Our competitors in the region have been improving production, supply, and product quality. This has indirectly impacted domestic market in Nepal and availability of food ingredients ranging from spices in our kitchen shelves to staple items like rice, lentil, wheat, and cooking oil which are being imported. Ignoring this reality, we continue to make policy declarations, without evidence, that Nepal could export agricultural items internationally, and become prosperous and rich. This falsehood may be one of the reasons of ballooning imports of food items and falling agriculture into abysmal. Clearly: we are ill-prepared to feed the nation while wrapping ourselves with piles of challenges, and by resorting to protectionist policy, and unpragmatic economic myth of GDP estimates.

Some hard shells require breaking prior to charting a way forward

Past performance of governments raises serious doubts over political commitment and ability to implement pragmatic actions. Moving forward realistically requires out of the box rethinking and bold actions for re-instilling people’s confidence in good governance by tackling following questions, to begin with:

  • Who in the government has the right insights into the depth of national and international political economy environment? Is it a politician or bureaucrat?
  • How independent is monetary and fiscal policy making process in Nepal and how are these set? Is it a politician, bureaucrat, or technocrat?
  • Who is the architect of ambitious development of central plans in a liberalized global economic free setting where private investment plays the lead role? Why have we failed to inspire private investments?
  • How come Nepal is still a poor country while neighbors in Asia have done far better than us? In early 60/70s Nepal was not far off than China and Vietnam, and why did not we notice these developments, and learn?
  • How come even after more than three decades of poverty eradication programs citizens are still trapped in inter-generational poverty cycle? Why so and for how long this situation to continue with?
  • Who is nation’s poverty reduction expert? Is it a politician or bureaucrat? Do we really know if people across the country in rural areas are not passing a day without being hungry or missing a meal due to extreme poverty? Who is monitoring this? How are we going to deal with this?
  • Why is nation failing to uplift people out of poverty despite years of rhetoric to eliminate it? Or is this designed only as a mouthpiece utterance of government and political establishments?
  • How come employment opportunities for nation’s youth, poor and marginalized segments of society not improving? Do government utterly understand reasons of unemployment and the situation in the country, and reasons why youths are migrating?
  • Do government bureaucrats, legislators and elites genuinely understand needs and interests of Nepali Migrant Workers, value their contributions in sustaining economy, and provide necessary support services without creating bureaucratic roadblocks for them?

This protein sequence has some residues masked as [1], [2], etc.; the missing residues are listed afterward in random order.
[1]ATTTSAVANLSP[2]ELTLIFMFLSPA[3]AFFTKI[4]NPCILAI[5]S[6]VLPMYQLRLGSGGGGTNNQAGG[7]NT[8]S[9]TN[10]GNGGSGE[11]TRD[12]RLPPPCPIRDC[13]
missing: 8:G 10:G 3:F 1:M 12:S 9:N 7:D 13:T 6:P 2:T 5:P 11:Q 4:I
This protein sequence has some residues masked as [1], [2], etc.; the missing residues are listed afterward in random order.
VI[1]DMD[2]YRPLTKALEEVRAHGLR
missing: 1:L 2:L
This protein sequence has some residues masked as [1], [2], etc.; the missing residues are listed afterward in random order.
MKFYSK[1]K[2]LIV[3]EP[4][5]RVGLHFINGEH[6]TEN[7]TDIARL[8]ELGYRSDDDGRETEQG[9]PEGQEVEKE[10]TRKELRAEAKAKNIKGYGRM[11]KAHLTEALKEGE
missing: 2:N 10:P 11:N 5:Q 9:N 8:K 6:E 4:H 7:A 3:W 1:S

• Who needs a bureaucracy in policy making that is interested in creating only bureaucratic hurdles and fails to grasp the aspirations of people and of industrious migrant workers?
  • Who in government guide and advise pragmatic economic policies? Is it a politician, bureaucrat, or technocrat?
  • How come government policies fall into bureaucratic holes and fail to inspire genuine collaboration of private sector entrepreneurs and international private investors who would have been inspired by the national economic vision?
  • How come successive governments fail to streamline processes across institutions, reduce and cut red tape, and put a permanent plug on grafts for it is a well-known fact that Nepal’s political establishment and bureaucracy suffers from structural weaknesses and inefficiencies that promotes widespread corruption, and help grease the wheel of corruption?
  • How come legislators, elites and media fail to stand tall against those politicians and bureaucrats who are among the violators and promoters of anti-corruptions, accept kickbacks from government projects and supply contracts?
  • Why is government failing to adopt a system of performance-audit process to examine efficiency and effectiveness of resource allocations instead of continuing with cheap low-quality work in the name of economy-oriented?
  • Why has government not paying serious attention to unreported and possibly unliquidated funds by the end of fiscal year (i.e., Beruzu account) where billions of rupees remain unaccounted for?
  • Why do we fail to grasp impact of degrading environment, climate change, low agricultural yields and causes of low productivity, supply, and availability of food commodities?

(Kedar Neupane is a founding board member of Nepal Policy Institute, an independent non-political international think tank, and a former staff of the United Nations High Commissioner for Refugees. Neupanek1950@gmail.com)